computational chemistry l.
Download
Skip this Video
Loading SlideShow in 5 Seconds..
Computational Chemistry PowerPoint Presentation
Download Presentation
Computational Chemistry

Loading in 2 Seconds...

play fullscreen
1 / 75

Computational Chemistry - PowerPoint PPT Presentation


  • 148 Views
  • Uploaded on

Computational Chemistry. Molecular Mechanics/Dynamics F = Ma Quantum Chemistry Schr Ö dinger Equation H  = E . Density-Functional Theory. H y = E y. Schr Ö dinger Equation. Wavefunction. Hamiltonian H = - ( h 2 /2m e )  i  i 2 +  i V(r i ) +  i  j e 2 /r ij. Energy.

loader
I am the owner, or an agent authorized to act on behalf of the owner, of the copyrighted work described.
capcha
Download Presentation

PowerPoint Slideshow about 'Computational Chemistry' - azana


An Image/Link below is provided (as is) to download presentation

Download Policy: Content on the Website is provided to you AS IS for your information and personal use and may not be sold / licensed / shared on other websites without getting consent from its author.While downloading, if for some reason you are not able to download a presentation, the publisher may have deleted the file from their server.


- - - - - - - - - - - - - - - - - - - - - - - - - - E N D - - - - - - - - - - - - - - - - - - - - - - - - - -
Presentation Transcript
computational chemistry
Computational Chemistry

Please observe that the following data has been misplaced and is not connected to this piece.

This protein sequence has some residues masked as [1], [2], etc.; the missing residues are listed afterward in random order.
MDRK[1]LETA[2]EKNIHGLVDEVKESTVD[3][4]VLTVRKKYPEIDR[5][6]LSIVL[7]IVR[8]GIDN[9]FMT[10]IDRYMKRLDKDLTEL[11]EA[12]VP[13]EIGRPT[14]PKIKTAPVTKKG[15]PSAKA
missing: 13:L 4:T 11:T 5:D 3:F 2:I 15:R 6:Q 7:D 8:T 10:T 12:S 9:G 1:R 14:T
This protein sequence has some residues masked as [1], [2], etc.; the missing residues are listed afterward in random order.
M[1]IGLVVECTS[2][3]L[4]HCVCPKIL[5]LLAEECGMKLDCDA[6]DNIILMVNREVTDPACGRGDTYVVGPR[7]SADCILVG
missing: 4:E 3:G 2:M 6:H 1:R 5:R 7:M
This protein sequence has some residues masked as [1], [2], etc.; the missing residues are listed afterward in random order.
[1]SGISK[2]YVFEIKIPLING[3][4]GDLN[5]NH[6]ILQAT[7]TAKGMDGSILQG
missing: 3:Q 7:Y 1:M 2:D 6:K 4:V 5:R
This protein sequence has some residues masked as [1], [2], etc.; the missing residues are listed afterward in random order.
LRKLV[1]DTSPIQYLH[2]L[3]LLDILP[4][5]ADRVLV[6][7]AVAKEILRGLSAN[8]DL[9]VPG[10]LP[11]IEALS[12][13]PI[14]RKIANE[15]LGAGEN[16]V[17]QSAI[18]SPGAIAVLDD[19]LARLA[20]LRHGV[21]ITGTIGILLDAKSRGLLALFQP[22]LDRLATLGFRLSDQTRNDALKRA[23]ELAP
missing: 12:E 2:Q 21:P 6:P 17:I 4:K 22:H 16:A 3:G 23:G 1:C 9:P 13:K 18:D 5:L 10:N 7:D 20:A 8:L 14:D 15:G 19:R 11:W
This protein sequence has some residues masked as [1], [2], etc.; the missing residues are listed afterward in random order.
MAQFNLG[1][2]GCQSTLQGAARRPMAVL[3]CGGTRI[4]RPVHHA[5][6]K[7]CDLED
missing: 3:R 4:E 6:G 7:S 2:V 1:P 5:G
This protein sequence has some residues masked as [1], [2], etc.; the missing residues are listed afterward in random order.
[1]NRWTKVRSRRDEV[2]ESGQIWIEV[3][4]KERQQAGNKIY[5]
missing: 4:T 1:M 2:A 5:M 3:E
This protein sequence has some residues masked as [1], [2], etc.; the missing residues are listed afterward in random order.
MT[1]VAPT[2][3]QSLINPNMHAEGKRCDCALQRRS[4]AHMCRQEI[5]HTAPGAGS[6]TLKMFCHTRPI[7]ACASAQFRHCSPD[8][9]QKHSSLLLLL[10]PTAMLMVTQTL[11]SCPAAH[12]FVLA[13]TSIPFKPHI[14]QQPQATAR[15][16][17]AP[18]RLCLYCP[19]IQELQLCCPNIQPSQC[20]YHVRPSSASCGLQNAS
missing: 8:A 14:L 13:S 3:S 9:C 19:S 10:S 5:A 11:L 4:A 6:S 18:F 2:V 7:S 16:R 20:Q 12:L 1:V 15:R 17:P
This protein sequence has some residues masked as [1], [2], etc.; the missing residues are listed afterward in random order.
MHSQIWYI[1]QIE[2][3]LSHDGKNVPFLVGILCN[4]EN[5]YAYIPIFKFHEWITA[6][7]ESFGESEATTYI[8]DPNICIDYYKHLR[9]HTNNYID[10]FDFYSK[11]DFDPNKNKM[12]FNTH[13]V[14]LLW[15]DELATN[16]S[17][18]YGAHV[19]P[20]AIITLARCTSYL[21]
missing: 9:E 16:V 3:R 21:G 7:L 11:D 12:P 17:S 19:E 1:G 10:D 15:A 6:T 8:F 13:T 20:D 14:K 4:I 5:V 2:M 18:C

• Molecular Mechanics/Dynamics

F = Ma

  • Quantum Chemistry

SchrÖdinger Equation

H = E

slide2

Density-Functional Theory

Hy = Ey

SchrÖdinger Equation

Wavefunction

Hamiltonian

H = - (h2/2me)ii2+ iV(ri) + ije2/rij

Energy

Text Book:

Density-Functional Theory for Atoms and Molecules

by Robert Parr & Weitao Yang

slide3

Hohenberg-Kohn Theorems

1st Hohenberg-Kohn Theorem: The external potential V(r)

is determined, within a trivial additive constant, by the

electron density r(r).

Implication: electron density determines every thing.

slide4

2nd Hohenberg-Kohn Theorem: For a trial density r(r),

such that r (r) 0 and ,

Implication: Variation approach to determine ground state energy and density.

slide5

2nd Hohenberg-Kohn Theorem: Application

MinimizeEν[ρ] by varying ρ(r):

under constraint: (N is number of electrons)

Then, construct Euler-Langrage equation:

Minimize this Euler-Langrage equation:

(chemical potential or Fermi energy)

slide7

Ground state energy

Constraint:

number of electrons

slide9

Kohn-Sham Equations

In analogy with the Hohenberg-Kohn definition of the universal function FHK[ρ], Kohn and Sham invoked a corresponding noninteracting reference system, with the Hamiltonian

in which there are no electron-electron repulsion terms, and for which the ground-state electron density is exactly ρ. For this system there will be an exact determinantal ground-state wave function

The kinetic energy is Ts[ρ]:

/2

slide11

νeff(r) is the effective potential:

νxc(r) is exchange-correlation potential:

slide12

Density Matrix

One-electron density matrix:

Two-electron density matrix:

slide19

The correlation energy:

At high density limit:

At low density limit:

where, rs is the radius of a sphere whose volume is the effective volume of an electron.

In general:

slide20

Xα method

If the correlation energy is neglected:

we arrive at Xα equation:

Finally:

slide21

Further improvements

General Gradient Approximation (GGA):

Exchange-correlation potential is viewed as the functional of density and the gradient of density:

Meta-GGA:

Exchange-correlation potential is viewed as the functional of density and the gradient of density and the second derivative of the density:

Hyper-GGA: further improvement

slide22

The hybrid B3LYP method

The exchange-correlation functional is expressed as:

where,

,

slide24

Hu, Wang, Wong & Chen, J. Chem. Phys. (Comm) (2003)

B3LYP/6-311+G(d,p)

B3LYP/6-311+G(3df,2p)

RMS=21.4 kcal/mol